Water Distribution

Oral

394913 - Drinking Water Resilience Analysis to Support Planning and Response to Disasters

Tuesday, June 5
2:00 PM - 3:30 PM
Location: Lakeshore C
Co-Authors: Katherine Klise, Albuquerque NM – Sandia National Laboratories; Hyoungmin Woo, Cincinnati OH – Pegasus; James Mason, Cincinnati OH – ORAU; Hyoungmin Woo, Cincinnati OH – Pegasus; Regan Murray, Cincinnati OH – US Environmental Protection Agency

Recent hurricanes and earthquakes have highlighted the essential role of drinking water infrastructure in our everyday life as well as the vulnerability of this critical infrastructure to disasters. In 2017, the U. S. Environmental Protection Agency and Sandia National Laboratories released the Water Network Tool for Resilience (WNTR), an open source python tool. WNTR includes components to generate or modify water network structure and operations, simulate disaster scenarios, model response and repair strategies, simulate pressure dependent demand and demand-driven hydraulics, predict water quality, calculate resilience metrics and visualize results. WNTR enables prediction of important utility-specific metrics such as how long water systems will be able to continue to provide water to customers after a specific disaster, how many customers will be affected and where, and what assets are most important to fix first. Several scripts have been developed that demonstrate how to use WNTR to investigate the resilience of water distribution systems to a wide range of hazardous scenarios and to evaluate resilience‐enhancing actions, including power outage and earthquake scenarios, fire-fighting capacity and pipe criticality analysis, sampling and flushing location evaluation, and damage repair strategies. In this presentation, case studies with partner water utilities are used to demonstrate how one can use WNTR to enhance preparedness and assist with disaster response. These case studies demonstrate how water utilities can use WNTR to estimate potential damages, understand how damage to infrastructure would occur over time, evaluate preparedness strategies, prioritize response actions, and identify worse case scenarios, efficient repair strategies, and best practices for maintenance and operations.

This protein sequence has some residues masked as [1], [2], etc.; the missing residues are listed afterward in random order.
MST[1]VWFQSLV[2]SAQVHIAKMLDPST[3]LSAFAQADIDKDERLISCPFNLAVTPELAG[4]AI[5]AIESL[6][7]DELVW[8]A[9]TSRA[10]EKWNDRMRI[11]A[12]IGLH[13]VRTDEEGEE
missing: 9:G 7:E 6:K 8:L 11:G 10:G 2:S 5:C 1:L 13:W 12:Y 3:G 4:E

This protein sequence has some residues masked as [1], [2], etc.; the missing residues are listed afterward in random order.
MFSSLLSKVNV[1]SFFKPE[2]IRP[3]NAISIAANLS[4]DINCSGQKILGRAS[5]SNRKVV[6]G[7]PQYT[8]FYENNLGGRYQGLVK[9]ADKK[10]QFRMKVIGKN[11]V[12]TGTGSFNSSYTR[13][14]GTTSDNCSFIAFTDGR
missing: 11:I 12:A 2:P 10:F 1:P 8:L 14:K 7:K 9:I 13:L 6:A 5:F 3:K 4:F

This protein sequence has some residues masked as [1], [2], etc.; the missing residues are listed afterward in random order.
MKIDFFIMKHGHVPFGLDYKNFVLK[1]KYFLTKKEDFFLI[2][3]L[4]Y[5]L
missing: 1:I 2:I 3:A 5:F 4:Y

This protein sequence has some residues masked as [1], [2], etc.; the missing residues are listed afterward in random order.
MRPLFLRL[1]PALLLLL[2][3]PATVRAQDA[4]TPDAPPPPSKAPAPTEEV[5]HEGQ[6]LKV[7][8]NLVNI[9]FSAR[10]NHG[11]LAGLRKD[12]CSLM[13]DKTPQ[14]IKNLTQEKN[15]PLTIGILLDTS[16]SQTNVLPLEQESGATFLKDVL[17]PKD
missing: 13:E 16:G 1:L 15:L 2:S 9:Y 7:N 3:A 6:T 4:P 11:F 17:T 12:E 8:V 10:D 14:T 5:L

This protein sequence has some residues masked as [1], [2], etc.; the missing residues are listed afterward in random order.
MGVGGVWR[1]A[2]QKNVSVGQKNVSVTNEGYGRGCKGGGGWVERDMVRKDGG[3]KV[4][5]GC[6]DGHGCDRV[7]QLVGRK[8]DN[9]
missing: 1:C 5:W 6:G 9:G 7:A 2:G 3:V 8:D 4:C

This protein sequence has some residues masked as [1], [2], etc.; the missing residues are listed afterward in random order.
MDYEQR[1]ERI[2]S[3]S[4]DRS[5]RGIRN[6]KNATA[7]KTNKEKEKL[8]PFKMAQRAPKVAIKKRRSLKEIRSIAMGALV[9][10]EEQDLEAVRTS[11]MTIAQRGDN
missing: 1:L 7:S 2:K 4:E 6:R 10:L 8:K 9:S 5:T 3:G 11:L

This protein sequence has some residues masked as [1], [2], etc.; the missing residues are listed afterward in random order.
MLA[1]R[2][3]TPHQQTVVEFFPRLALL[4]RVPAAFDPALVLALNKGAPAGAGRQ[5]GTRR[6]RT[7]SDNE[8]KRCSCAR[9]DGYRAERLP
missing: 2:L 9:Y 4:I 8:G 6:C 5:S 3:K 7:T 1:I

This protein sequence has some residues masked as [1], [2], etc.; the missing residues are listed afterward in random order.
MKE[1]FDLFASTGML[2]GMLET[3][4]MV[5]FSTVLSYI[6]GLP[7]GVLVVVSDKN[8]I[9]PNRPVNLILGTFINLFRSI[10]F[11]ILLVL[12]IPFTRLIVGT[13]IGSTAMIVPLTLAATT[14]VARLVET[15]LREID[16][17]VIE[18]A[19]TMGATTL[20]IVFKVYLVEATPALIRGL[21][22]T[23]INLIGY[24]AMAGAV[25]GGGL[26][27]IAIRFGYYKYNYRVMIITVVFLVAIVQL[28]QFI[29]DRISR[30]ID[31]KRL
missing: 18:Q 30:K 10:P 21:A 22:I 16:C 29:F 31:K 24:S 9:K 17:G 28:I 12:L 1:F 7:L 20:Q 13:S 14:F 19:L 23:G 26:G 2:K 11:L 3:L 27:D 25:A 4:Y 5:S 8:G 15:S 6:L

Regan Murray

Branch Chief
U.S. Environmental Protectionn Agency

Regan Murray is a research scientist with the U. S. Environmental Protection Agency. Her research focuses on drinking water security and resilience, and has resulted in several decision support software tools available to the water sector, including TEVA-SPOT, CANARY, and WST. Dr. Murray has a PhD in Applied Mathematics from the University of Arizona where she also specialized in Hydrology and Water Resources.

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